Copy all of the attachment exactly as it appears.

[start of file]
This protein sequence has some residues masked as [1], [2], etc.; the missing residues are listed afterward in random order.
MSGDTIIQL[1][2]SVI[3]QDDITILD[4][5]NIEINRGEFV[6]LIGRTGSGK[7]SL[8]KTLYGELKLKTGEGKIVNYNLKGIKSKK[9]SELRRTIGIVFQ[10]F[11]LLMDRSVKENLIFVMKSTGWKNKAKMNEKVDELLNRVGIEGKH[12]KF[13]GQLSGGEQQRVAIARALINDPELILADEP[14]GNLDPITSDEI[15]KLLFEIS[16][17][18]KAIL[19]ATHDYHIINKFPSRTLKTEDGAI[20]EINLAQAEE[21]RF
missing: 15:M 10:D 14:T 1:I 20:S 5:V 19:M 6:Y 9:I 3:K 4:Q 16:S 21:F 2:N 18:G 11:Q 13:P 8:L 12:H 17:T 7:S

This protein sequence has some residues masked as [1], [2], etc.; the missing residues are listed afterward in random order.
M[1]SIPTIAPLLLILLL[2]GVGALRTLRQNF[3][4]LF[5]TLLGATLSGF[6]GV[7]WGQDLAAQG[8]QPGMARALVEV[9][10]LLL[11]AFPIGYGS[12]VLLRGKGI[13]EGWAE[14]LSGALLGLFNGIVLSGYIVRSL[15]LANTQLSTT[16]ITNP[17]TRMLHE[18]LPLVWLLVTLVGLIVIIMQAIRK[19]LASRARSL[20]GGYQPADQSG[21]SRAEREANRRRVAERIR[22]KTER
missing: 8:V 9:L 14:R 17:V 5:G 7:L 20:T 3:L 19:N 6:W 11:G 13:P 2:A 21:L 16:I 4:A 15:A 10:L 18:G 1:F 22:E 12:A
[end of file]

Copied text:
This protein sequence has some residues masked as [1], [2], etc.; the missing residues are listed afterward in random order.
MSGDTIIQL[1][2]SVI[3]QDDITILD[4][5]NIEINRGEFV[6]LIGRTGSGK[7]SL[8]KTLYGELKLKTGEGKIVNYNLKGIKSKK[9]SELRRTIGIVFQ[10]F[11]LLMDRSVKENLIFVMKSTGWKNKAKMNEKVDELLNRVGIEGKH[12]KF[13]GQLSGGEQQRVAIARALINDPELILADEP[14]GNLDPITSDEI[15]KLLFEIS[16][17][18]KAIL[19]ATHDYHIINKFPSRTLKTEDGAI[20]EINLAQAEE[21]RF
missing: 15:M 10:D 14:T 1:I 20:S 5:V 19:M 6:Y 9:I 3:K 4:Q 16:S 21:F 2:N 18:G 11:Q 13:P 8:L 12:H 17:T 7:S

This protein sequence has some residues masked as [1], [2], etc.; the missing residues are listed afterward in random order.
M[1]SIPTIAPLLLILLL[2]GVGALRTLRQNF[3][4]LF[5]TLLGATLSGF[6]GV[7]WGQDLAAQG[8]QPGMARALVEV[9][10]LLL[11]AFPIGYGS[12]VLLRGKGI[13]EGWAE[14]LSGALLGLFNGIVLSGYIVRSL[15]LANTQLSTT[16]ITNP[17]TRMLHE[18]LPLVWLLVTLVGLIVIIMQAIRK[19]LASRARSL[20]GGYQPADQSG[21]SRAEREANRRRVAERIR[22]KTER
missing: 8:V 9:L 14:R 17:V 5:G 7:L 20:T 3:L 19:N 6:W 11:G 13:P 2:A 21:L 16:I 4:A 15:A 10:L 18:G 1:F 22:E 12:A